Not all Muslims are up in arms about Fitna, the compilation of video-clips that UN Secretary-general Ban Ki-Moon absurdly described, in language that suggested he was entirely unfamiliar with its contents, as hate-speech.
"Muslim reaction to Dutch film is muted" reports the FT. One of those unscandalised turns out to be none other than Sheikh Omar Bakri Mohammed, for long the British press's second favourite mad mullah (after the hook guy). Now based in Libya after being thrown out of Britain, he was asked if he personally was offended by it.
"On the contrary," he replied. "If we leave out the first images and the sound of the page being torn, it could be a film by the Mujahideen".
How true. Almost all the inflammatory material in the film came from extremist preachers mouthing sentiments with which Bakri no doubt heartily agreed. He may even believe that some young Muslims will listen to the messages of hatred for the west and be inspired to join Al Qaeda. Mind you, in comparison with many jihadist videos out there on the Interweb, Geert Wilders' effort contained far less violence.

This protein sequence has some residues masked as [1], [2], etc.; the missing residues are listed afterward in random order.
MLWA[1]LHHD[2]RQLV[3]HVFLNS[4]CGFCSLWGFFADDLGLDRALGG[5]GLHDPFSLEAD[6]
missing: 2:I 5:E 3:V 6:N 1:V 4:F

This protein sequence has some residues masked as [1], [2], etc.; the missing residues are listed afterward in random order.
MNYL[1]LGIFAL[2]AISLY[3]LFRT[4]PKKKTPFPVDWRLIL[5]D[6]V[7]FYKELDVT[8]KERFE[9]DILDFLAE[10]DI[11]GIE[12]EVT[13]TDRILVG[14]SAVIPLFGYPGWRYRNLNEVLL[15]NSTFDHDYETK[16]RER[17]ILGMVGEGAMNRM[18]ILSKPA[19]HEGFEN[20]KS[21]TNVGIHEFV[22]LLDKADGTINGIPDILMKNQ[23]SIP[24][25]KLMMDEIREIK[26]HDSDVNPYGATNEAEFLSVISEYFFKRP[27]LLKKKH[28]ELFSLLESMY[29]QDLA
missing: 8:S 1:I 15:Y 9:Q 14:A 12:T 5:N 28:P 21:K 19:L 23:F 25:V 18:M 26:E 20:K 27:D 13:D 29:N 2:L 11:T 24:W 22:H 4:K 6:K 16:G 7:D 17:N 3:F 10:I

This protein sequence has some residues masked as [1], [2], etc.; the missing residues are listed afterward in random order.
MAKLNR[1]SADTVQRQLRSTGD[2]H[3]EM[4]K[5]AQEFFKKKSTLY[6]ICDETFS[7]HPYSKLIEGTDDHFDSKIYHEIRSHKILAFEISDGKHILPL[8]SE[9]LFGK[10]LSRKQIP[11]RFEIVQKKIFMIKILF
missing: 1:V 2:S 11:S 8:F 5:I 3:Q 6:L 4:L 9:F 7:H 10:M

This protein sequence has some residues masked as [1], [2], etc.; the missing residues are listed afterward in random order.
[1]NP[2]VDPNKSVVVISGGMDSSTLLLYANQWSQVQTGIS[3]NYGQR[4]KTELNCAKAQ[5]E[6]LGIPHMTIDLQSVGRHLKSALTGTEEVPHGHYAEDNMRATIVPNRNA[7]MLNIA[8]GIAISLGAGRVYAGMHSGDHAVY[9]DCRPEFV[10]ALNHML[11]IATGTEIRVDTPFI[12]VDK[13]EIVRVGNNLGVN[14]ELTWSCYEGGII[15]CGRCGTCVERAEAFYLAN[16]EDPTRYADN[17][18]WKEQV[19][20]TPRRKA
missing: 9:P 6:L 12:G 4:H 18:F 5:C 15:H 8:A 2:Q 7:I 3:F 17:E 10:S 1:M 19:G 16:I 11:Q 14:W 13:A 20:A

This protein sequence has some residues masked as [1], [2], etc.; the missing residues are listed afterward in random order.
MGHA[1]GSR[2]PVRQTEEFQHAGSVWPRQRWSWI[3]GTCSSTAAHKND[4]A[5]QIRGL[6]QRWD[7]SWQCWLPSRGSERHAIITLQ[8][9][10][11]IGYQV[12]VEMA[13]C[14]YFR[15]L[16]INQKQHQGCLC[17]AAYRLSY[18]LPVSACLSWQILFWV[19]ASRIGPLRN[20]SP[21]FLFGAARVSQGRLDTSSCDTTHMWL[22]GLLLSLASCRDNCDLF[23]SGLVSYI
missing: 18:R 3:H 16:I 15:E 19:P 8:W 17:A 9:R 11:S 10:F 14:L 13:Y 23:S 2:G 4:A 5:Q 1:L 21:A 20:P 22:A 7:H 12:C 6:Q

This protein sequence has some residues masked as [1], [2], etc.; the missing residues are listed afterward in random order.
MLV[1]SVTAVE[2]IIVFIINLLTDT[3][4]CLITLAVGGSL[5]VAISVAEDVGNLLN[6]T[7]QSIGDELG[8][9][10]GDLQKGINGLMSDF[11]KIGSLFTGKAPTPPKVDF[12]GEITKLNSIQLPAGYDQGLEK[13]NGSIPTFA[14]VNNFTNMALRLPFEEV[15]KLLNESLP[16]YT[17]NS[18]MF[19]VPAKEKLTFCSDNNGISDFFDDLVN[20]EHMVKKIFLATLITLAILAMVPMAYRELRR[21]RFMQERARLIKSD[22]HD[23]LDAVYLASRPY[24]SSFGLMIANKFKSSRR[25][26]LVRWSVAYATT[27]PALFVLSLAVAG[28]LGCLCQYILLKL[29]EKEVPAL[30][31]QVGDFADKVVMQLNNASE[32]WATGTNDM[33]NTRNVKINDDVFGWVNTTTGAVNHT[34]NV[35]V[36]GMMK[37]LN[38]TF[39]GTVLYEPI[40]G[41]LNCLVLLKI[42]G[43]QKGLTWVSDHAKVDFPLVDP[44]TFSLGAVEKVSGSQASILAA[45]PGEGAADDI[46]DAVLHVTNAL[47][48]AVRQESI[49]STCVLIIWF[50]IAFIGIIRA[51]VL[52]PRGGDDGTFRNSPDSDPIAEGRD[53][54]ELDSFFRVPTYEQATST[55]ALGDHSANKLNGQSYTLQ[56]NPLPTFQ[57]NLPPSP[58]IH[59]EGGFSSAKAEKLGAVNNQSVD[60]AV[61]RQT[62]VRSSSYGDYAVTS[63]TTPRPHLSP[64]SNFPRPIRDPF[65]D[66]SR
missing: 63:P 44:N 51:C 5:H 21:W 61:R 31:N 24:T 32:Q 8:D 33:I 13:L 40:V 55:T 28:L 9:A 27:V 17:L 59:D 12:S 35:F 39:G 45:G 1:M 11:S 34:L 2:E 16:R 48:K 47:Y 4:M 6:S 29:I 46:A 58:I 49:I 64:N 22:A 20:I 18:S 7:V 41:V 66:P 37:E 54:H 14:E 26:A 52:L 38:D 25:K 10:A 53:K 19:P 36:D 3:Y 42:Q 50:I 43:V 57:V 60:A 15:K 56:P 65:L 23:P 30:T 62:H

Bakri may be an absurd, posturing, self-important, rabble-rousing apologist for terrorism. But compared with the shameful equivocation of most western leaders his honesty is almost refreshing.